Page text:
Author: Zanesco AP1, Denkova E1, Rogers SL2, MacNulty WK3, Jha AP4
1Department of Psychology, University of Miami, Coral Gables, FL, United States.
2School of Law, University of Miami, Coral Gables, FL, United States.
3United States Public Health Service Commissioned Corps, Rockville, MD, United States.
4Department of Psychology, University of Miami, Coral Gables, FL, United States. Electronic address: firstname.lastname@example.org.
Conference/Journal: Prog Brain Res.
Date published: 2019
Other: Volume ID: 244 , Pages: 323-354 , Special Notes: doi: 10.1016/bs.pbr.2018.10.001. Epub 2018 Nov 27. , Word Count: 210
Cognitive ability is a key selection criterion for entry into many elite professions. Herein, we investigate whether mindfulness training (MT) can enhance cognitive performance in elite military forces. The cognitive effects of a short-form 8-h MT program contextualized for military cohorts, referred to as Mindfulness-Based Attention Training (MBAT), were assessed. Servicemembers received either a 2-week (n=40) or 4-week (n=36) version of MBAT or no training (NTC, n=44). Sustained attention and working memory task performance along with self-reported cognitive failures were assessed at study onset (T1) and 8-weeks later (T2). In contrast to both the NTC and 2-week MT groups, the 4-week MT group significantly improved over time on attention and working memory outcome measures. Among the 4-week more so than the 2-week MBAT participants, working memory performance improvements were correlated with their amount of out-of-class MT practice. In addition to these group-wise effects, all participants receiving MBAT decreased in their self-reported cognitive failures from T1 to T2. Importantly, none of these improvements were related to self-reported task motivation. Together, these results suggest that short-form MT, when delivered over a 4-week delivery schedule, may be an effective cognitive training tool in elite military cohorts.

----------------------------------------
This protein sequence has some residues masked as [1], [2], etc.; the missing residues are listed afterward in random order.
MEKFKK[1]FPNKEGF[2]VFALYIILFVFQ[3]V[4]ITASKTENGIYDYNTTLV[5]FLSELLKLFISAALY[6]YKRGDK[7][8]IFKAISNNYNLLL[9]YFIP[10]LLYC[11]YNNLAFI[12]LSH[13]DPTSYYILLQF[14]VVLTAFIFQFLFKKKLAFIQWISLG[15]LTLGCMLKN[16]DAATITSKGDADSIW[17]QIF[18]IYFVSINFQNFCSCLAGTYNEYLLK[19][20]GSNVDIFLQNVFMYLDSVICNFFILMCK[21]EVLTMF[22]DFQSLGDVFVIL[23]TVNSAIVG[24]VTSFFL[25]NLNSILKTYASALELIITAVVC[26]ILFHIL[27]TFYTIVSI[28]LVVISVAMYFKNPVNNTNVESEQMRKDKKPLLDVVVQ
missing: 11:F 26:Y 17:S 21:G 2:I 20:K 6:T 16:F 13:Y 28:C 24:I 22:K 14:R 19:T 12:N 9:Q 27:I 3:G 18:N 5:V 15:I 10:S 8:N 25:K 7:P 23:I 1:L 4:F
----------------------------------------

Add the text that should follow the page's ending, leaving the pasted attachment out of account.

© 2019 Elsevier B.V. All rights reserved.
KEYWORDS: Attention; Cognitive training; Mindfulness; Working memory
PMID: 30732844 DOI: 10.1016/bs.pbr.2018.10.001